Lance Armstrong Hospitalized After Bloody Bike Crash


The comments are pouring in from readers who have reacted to the news that American cyclist Lance Armstrong suffered a nasty fall on his bicycle and had to seek treatment at a hospital.

Just seeing Lance Armstrong’s name in a headline stirs up a lot of emotion with fans who followed him during his Tour de France years.

After fighting testicular cancer at age 25, Armstrong had droves of followers cheering him on and celebrating his wins.

We loved to love Lance Armstrong. We loved his nonprofit organization, commonly known as “Livestrong,” which he founded in 1997.

We wore yellow plastic bracelets to show support for loved ones battling cancer.

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We read Armstrong’s book in 2000, “It’s Not About the Bike: My Journey Back to Life,” and loved him even more after learning the details of his cancer struggle, a burden he shouldered in the midst of controversial doping allegations.

And then we were all punched in the gut when, in 2012, Armstrong admitted to using performance-enhancing drugs. Our collective hearts sank as we realized the athlete we once found inspiring had really been living a life of dishonesty.

He didn’t win his money legitimately, he bullied teammates into silence, fired medical professionals who opposed his lie, and tried to ruin journalists who might dare uncover his story.

The International Cycling Union stripped Armstrong of his 7 Tour de France titles and banned him for life from the sport of cycling after the decade-long doping scandal finally exploded.

“I’ll spend the rest of my life trying to earn back trust and apologize to people,” Armstrong told Oprah in his infamous confession interview that aired in 2013.

Fast forward to 2018, and Lance Armstrong is still outside riding, as evidenced by his Instagram photo from Aug. 8. He’d taken a nasty spill on his bike, leaving his face bloodied.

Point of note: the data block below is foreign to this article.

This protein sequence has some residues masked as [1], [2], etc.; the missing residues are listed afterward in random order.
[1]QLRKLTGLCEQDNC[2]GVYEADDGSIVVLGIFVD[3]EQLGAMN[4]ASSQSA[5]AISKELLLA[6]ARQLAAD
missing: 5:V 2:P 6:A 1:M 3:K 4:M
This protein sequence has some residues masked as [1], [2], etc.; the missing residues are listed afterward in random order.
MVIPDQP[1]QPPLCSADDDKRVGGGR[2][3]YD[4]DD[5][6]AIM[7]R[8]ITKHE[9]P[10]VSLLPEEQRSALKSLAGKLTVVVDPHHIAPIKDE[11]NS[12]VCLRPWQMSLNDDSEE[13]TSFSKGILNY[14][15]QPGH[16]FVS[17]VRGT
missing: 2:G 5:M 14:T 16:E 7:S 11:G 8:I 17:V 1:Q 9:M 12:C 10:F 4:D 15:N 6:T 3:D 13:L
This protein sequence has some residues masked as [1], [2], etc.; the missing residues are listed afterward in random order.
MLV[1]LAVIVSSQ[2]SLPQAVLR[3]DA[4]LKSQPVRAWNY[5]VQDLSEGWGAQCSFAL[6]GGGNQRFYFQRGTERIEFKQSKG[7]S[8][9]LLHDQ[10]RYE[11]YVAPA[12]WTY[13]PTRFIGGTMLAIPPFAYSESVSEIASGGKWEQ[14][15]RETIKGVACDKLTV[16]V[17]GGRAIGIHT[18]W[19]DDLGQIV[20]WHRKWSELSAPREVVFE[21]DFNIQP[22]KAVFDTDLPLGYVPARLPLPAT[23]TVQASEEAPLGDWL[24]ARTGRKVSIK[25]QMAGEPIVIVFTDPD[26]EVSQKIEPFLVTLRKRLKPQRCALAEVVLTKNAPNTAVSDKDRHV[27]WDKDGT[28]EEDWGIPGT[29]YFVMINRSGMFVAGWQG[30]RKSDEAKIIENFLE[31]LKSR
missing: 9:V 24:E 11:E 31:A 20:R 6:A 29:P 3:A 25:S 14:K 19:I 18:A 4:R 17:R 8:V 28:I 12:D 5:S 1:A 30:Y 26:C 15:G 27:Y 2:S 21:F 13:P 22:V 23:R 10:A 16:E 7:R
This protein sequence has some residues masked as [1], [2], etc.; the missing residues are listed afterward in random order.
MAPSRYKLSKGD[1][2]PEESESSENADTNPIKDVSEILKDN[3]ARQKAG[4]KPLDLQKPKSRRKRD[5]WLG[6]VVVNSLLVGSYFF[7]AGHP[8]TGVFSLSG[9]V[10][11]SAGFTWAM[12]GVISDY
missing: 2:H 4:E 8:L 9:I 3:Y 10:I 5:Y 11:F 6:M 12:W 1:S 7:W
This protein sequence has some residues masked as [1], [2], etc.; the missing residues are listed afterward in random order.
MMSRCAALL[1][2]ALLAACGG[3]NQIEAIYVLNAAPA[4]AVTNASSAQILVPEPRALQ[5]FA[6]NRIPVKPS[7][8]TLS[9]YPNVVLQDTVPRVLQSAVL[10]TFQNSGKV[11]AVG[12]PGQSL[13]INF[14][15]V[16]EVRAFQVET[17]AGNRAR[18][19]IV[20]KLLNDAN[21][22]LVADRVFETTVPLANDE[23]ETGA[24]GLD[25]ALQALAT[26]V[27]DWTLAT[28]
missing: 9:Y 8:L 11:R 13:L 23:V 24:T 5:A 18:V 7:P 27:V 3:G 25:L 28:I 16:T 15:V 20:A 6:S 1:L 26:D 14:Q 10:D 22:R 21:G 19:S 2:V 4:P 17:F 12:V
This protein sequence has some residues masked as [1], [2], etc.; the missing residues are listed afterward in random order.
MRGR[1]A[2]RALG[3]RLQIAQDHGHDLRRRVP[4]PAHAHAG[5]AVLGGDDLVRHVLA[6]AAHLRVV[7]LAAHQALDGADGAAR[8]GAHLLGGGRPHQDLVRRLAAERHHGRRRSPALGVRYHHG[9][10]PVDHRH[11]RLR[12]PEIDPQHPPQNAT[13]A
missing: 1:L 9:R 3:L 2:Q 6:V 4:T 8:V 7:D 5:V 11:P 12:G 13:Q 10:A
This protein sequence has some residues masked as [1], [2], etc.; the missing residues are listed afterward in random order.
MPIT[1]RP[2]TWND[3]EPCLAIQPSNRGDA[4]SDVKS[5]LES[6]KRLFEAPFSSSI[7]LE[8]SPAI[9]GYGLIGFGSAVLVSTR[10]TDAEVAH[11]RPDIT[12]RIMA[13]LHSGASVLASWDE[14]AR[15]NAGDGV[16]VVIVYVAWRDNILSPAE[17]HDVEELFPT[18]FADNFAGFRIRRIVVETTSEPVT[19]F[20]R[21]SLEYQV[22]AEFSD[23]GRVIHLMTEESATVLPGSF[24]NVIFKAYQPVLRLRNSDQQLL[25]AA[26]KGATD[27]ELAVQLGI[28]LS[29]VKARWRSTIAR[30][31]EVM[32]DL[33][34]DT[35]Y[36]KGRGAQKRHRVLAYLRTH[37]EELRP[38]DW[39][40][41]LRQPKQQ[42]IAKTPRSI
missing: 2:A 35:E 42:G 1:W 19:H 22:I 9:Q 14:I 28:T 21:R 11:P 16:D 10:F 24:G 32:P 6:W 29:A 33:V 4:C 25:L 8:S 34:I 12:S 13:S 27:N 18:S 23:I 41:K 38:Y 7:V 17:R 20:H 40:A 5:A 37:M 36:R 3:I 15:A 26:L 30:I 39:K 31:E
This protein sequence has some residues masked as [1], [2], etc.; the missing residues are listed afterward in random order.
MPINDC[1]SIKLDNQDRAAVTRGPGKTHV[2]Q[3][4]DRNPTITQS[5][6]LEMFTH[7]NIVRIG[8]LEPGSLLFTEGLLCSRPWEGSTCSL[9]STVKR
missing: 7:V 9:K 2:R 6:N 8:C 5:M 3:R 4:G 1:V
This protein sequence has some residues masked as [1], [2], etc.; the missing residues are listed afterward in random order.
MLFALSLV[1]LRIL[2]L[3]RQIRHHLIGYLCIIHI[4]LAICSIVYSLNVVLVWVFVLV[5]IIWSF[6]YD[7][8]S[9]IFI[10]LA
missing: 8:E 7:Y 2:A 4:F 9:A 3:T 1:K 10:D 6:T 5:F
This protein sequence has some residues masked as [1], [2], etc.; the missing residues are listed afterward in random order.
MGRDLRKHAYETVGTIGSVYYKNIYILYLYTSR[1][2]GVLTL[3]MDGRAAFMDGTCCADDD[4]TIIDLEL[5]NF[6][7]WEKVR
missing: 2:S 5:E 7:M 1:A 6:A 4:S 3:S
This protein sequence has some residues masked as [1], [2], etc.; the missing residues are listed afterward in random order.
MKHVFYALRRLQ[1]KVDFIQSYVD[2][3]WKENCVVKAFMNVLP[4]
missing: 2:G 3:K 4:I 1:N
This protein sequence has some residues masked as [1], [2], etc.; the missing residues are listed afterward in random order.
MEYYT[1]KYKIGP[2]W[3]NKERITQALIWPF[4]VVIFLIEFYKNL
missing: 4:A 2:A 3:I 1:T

“Took quite the blow to the noggin’ so swung by the Aspen Valley Hospital (great facility!) to get my head checked,” Armstrong wrote. “For the 46 yrs prior to today I completely would have blown off getting checked. Not now.”

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He ended the post with a story about the emergency room doctor who helped care for him. A cyclist who had graciously taken a photo of Armstrong and some friends just a few weeks ago happened to be the same doctor on duty when Armstrong needed treatment.

“Small world story,” Armstrong commented.

After five years of reaping the consequences of what he had sown, Armstrong has been slowly wading back into the public eye, starting by hosting two podcasts in 2017.

Despite his controversial history, it seems cycling enthusiasts are still listening, and considering letting Armstrong back into their good graces.

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A graduate of Grand Canyon University, Kim Davis has been writing for The Western Journal since 2015, focusing on lifestyle stories.
Kim Davis began writing for The Western Journal in 2015. Her primary topics cover family, faith, and women. She has experience as a copy editor for the online publication Thoughtful Women. Kim worked as an arts administrator for The Phoenix Symphony, writing music education curriculum and leading community engagement programs throughout the region. She holds a degree in music education from Grand Canyon University with a minor in eating tacos.
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